ndia may have its own version of Stonehenge, England’s prehistoric monument with astronomical associations, in Karnataka. Researchers from the Mum-bai-based Tata Institute of Fundamental Research (TIFR) and Manipal University have discovered 26 megalithic constructions at Byse, 140 km
from Mangalore, which were probably used as an astronomical observatory by its inhabitants.
The three-member team has claimed that the menhirs or stones, dating prior to 1000BC, are the first strong evidence of a monument with intentional solar and possible stellar alignments among Indian megaliths.
Using computer simulations, the team found that the standing stones are aligned to the north, east, south and west directions and also match the two solstices and equinoxes. While the two solstices mark the longest and shortest days of the year, an equinox occurs when the sun is in the same plane as the earth’s equator.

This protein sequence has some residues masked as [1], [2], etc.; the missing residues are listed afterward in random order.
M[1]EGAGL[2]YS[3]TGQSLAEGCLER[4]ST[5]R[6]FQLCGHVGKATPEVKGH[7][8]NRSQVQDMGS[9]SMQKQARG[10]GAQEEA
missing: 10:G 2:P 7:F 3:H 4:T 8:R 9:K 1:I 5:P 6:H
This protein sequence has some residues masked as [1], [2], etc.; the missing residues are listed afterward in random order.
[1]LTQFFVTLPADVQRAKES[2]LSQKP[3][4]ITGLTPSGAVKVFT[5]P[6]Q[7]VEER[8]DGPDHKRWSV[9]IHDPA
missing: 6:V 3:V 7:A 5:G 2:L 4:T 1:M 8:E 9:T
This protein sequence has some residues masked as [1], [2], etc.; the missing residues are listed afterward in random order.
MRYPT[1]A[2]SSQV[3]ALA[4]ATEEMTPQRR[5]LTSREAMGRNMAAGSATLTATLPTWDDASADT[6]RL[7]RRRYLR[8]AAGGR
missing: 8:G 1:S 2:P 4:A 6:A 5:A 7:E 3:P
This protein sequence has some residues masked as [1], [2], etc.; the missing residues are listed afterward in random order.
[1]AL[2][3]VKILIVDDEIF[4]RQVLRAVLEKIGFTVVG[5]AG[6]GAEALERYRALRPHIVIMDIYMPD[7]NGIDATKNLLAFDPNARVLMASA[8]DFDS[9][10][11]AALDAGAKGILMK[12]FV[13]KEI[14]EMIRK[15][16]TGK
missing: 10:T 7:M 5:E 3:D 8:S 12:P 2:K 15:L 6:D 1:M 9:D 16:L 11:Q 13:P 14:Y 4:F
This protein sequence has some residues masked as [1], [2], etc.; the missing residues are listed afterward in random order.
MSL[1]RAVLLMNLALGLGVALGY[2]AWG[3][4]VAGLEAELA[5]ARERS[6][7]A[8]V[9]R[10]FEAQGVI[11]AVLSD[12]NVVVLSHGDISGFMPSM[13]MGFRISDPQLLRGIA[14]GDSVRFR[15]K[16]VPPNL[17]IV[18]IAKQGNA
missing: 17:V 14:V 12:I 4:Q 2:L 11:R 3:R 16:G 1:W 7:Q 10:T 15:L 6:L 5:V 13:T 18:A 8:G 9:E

“The megaliths may have helped inhabitants know the various seasons; helping them carry out agriculture and other trade,” said Mayank Vahia, astrophysicist, TIFR. “The study establishes that India had a strong intellectual tradition of precise astronomical observation not copied from any other civilisation.”
The study ‘Stone alignment with solar and other sightlines in South India’ is published in the latest issue of Current Science, published by the Indian Academy of Sciences based in Bangalore.
“Although the site was discovered in 1975, we went back to literature and found that nothing more of them was studied,” said professor Srikumar M Menon from the Manipal School of Architecture and Planning, Manipal University.
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